For many people around the world, the coming of the year 2000 seems to have little significance…nothing more than a change of numbers on the calendar
or a different set of digits on a computer screen or in a personal checkbook. But I view the approach of the new millennium quite differently. To me, it seems a most auspicious occasion, truly a time for a new beginning for humankind…a time when human hearts, minds and souls will be receptive to a new philosophy, a time when people around the world will long for and finally achieve a common mindset…leading to a collective attitude that, for the first time in human history, will usher in a long-lasting era of peace and prosperity for all citizens of planet earth.
Indeed, by the year 2000, many factors favoring an instant mindset change will already be in place…communicative, scientific, and technological advancements; improved worldwide economic conditions; settlement of geographic disputes; and growing political and religious tolerance. These factors will give citizens of planet earth cause to reflect, to adopt a new mindset one making it possible for those who have plenty to have even more and those who have not, to have plenty.
At the center of this new mindset are three fundamental principles: One, the world is now, more than ever before, an interdependent society, one where citizens of one country need the products and services of many others. Two, supplies of both people resources and natural resources already exist which are sufficient for supplying goods and services to satisfy the needs and desires of the entire world. Three, the United Nations can be restructured in the following ways: It should be empowered with authority to function as the world s police, with the ability for enforcing a new world order; it should have the right to hold leaders of any nation responsible for conflicts they might cause; and it should have powers of indictment for the purpose of bringing them to justice. The United Nations should dedicate itself to helping nations to work together to bring about practical solutions to common problems.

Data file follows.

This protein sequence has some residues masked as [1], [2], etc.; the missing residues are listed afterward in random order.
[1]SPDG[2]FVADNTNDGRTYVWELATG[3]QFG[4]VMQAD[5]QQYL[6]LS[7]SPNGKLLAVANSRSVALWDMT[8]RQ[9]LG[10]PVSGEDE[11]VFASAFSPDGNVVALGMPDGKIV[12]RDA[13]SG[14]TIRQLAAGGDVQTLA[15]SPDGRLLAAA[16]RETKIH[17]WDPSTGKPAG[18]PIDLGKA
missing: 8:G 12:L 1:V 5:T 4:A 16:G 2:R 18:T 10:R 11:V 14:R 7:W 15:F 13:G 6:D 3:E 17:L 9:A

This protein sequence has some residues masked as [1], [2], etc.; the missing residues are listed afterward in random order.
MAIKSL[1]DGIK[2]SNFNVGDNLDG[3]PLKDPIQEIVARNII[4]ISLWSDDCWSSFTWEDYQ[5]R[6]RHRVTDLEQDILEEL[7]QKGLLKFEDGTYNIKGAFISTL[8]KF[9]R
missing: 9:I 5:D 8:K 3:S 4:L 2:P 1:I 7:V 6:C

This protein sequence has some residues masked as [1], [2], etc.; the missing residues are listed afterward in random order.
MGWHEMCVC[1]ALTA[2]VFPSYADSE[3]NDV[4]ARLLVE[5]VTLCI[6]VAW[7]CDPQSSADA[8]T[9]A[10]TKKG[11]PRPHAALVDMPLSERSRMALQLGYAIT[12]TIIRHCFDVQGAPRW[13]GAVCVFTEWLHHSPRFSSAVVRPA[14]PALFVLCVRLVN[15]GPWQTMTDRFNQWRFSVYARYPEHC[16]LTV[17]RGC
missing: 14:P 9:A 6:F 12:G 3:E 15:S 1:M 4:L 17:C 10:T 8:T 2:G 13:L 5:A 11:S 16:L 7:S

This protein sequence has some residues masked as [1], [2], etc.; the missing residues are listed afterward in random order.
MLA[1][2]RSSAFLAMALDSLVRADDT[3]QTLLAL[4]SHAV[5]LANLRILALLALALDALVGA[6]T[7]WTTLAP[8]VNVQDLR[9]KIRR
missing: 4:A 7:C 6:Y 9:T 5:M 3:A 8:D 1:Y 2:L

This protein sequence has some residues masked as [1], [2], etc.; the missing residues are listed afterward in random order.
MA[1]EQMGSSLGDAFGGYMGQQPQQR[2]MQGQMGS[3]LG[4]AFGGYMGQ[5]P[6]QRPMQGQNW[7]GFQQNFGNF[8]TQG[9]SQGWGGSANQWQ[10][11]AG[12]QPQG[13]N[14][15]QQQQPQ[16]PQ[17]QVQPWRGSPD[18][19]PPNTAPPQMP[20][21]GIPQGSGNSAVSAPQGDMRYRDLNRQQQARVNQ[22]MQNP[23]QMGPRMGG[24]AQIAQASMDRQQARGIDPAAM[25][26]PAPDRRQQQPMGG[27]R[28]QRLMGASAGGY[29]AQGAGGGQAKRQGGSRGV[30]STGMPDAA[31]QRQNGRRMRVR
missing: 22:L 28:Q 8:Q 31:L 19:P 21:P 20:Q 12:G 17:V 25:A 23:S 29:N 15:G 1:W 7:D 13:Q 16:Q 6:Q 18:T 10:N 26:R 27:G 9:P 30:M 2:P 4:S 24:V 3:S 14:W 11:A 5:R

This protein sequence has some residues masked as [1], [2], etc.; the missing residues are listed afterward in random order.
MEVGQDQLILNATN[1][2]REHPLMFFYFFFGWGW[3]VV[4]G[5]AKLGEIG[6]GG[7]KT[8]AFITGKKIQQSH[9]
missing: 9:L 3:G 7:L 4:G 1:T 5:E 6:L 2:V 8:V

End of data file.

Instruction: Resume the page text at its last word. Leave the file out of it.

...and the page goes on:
But how can we bring about a spirit of cooperation between government, business and the people? How can we unite public and private sectors in a working relationship such that the doors to individual opportunity will be flung wide open for all? How can we reshape our community so that all people will be able to find their way into society and reap fully the rewards of their labors? The answer, mixturism, a philosophy that blends the best features of public and private enterprise where pragmatism, not labels, rules.
History has shown that pure capitalism and pure socialism are deeply flawed. When one or the other system is practiced exclusively, problems are created, not solved. On the other hand, mixturism applies whichever approach seems most likely to solve a problem, regardless of whether it involves the private sector, the public sector, or joint private and public sectors working together. The philosophy of mixturism recognizes that there are five basic human needs which must be met: First, we must have a health care system that will provide the very best in medical care for everyone, from conception to death. Individual personal income should not determine eligibility. Second, we must develop a public and private system
of education that will provide the best possible academic and vocational training for all people. Third, we must establish a reserve-retraining work-force system, surrounded and supported by full-service child-care capabilities. With such a system in place, no one who wants a job will ever be without one. Fourth, we must make it possible for
every person to have a decent place to live, be it a house, an apartment or a condominium. To achieve this, we must be courageous enough to limit the number of people through sensible population control. Fifth, we must have a monetary system that will provide a balanced money supply at all times, one that is equivalent to the goods and services peoples handsand minds can produce.
Mixturism addresses all these basic human needs. But to maximize the effectiveness of this philosophy, individuals must assume responsibility for their own success in life, recognizing that the family is paramount and that concern for the well-being of others is crucial to maintaining a civilized order. Each nation must work toward becoming a democratic society and must guarantee its people an individual bill of rights. The United Nations must protect these rights. But we must also ensure that the U.S. military can reinforce the United Nations and be independently capable of halting any aggression on its own.
With the dawning of the new millennium, humankind has the opportunity to embrace a new mindset…one which sets aside ideology and selfishness in favor of pragmatic problem solving and cooperation. So, let us look forward to the 21st century. Let us view it as a new beginning as we strive to create a new era of lasting peace and prosperity.
Mr. President, don’t let the thieves of Wall Street and big business steal your stimulus package with a price marker. They stole the Bush rebates before they ever got to the people. THESE THIEVES HAVE NO SHAME. The Constitution does not give thieves the right to get whatever the traffic will bear.